The British Museum is under pressure to end its relationship with the oil giant BP after staff backed a 1,500-strong protest over the weekend.
The museum, which opened a new Trojan War exhibition at the weekend, sponsored by BP, was targeted on Friday morning by protesters dressed as Greek hoplite soldiers flanking a wooden Trojan Horse.
This was followed on Saturday by a protest involving as many as 1,500 people, according to the campaign group BP or Not BP?, which occupied the museum for much of the day.
The PCS union, which represents staff at the museum, yesterday called for the museum’s relationship with BP to end.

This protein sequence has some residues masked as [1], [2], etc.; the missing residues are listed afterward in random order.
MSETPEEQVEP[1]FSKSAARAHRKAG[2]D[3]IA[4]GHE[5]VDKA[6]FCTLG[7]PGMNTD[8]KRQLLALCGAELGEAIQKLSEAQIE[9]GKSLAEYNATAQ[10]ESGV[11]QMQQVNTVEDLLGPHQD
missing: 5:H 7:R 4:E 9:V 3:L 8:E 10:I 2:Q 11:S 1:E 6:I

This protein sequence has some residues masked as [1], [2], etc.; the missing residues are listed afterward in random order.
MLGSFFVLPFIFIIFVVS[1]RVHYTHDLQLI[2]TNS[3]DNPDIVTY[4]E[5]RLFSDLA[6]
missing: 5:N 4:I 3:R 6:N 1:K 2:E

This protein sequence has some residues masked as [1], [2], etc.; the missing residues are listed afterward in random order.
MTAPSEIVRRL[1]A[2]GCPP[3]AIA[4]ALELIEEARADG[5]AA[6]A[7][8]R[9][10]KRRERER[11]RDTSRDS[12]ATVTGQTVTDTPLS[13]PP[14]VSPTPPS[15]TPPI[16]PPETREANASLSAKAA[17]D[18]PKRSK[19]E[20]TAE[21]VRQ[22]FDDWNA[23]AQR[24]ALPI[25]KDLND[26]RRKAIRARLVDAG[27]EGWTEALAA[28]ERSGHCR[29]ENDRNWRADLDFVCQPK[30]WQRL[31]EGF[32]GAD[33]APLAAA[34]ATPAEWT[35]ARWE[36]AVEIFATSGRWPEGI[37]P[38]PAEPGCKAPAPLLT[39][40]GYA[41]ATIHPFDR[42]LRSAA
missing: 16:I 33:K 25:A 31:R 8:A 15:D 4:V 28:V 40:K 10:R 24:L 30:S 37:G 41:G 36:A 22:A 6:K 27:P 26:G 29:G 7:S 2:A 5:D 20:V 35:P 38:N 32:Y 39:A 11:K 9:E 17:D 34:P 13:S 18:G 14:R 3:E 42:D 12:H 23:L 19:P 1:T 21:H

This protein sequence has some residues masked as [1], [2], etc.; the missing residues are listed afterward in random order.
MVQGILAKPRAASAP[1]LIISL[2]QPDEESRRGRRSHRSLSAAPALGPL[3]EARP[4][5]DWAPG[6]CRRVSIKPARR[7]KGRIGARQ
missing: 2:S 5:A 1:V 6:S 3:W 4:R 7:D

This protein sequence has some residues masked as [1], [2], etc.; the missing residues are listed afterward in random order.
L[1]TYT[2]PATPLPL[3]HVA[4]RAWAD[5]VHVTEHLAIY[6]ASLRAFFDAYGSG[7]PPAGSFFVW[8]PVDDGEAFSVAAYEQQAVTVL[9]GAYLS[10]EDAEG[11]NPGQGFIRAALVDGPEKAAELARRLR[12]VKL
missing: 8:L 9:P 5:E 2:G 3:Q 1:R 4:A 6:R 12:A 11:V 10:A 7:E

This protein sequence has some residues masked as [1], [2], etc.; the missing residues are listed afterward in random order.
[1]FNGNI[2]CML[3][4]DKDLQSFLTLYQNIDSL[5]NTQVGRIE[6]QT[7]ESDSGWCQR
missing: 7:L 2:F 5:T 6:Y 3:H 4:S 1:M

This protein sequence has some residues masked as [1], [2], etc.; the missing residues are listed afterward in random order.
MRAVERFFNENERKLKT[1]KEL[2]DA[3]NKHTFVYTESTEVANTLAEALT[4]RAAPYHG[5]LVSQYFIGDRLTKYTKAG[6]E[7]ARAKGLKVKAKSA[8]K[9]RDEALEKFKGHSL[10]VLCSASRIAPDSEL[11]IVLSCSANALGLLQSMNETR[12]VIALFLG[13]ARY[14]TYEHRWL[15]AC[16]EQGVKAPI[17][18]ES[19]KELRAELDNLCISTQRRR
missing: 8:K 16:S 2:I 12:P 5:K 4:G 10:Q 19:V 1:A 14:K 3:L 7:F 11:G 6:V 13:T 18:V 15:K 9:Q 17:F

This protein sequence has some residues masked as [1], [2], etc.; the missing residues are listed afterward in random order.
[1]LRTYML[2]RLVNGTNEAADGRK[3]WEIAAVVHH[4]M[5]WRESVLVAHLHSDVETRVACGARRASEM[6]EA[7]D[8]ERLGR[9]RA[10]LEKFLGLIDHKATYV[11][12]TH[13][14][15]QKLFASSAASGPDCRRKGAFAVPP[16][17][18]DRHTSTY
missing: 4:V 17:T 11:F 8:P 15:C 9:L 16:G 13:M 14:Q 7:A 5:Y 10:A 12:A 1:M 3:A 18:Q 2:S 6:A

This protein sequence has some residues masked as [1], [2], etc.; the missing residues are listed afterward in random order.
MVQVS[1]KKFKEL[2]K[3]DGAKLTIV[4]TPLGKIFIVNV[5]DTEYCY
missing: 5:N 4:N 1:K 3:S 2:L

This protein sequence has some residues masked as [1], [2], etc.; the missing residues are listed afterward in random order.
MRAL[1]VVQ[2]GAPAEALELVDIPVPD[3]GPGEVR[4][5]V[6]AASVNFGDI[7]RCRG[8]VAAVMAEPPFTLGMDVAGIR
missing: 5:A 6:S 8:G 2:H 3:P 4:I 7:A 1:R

“As a public institution, the British Museum owes it to its staff, its visitors and its future to play a responsible role in the greatest challenge facing society,” the PCS said in a statement.
“It is not true that we cannot afford to refuse BP’s oil money. In fact, we cannot afford to accept it.”
A statement about the protest from Helen Glynn of BP or Not BP? said: “The Troy exhibition has inspired us to create this magnificent beast, because the Trojan Horse is the perfect metaphor for BP sponsorship.
“On its surface the sponsorship looks like a generous gift, but inside lurk death and destruction.”
A spokeswoman for the British Museum said: “We are aware of the comments from the PCS union and will continue to liaise with the British Museum PCS branch and our staff more generally.”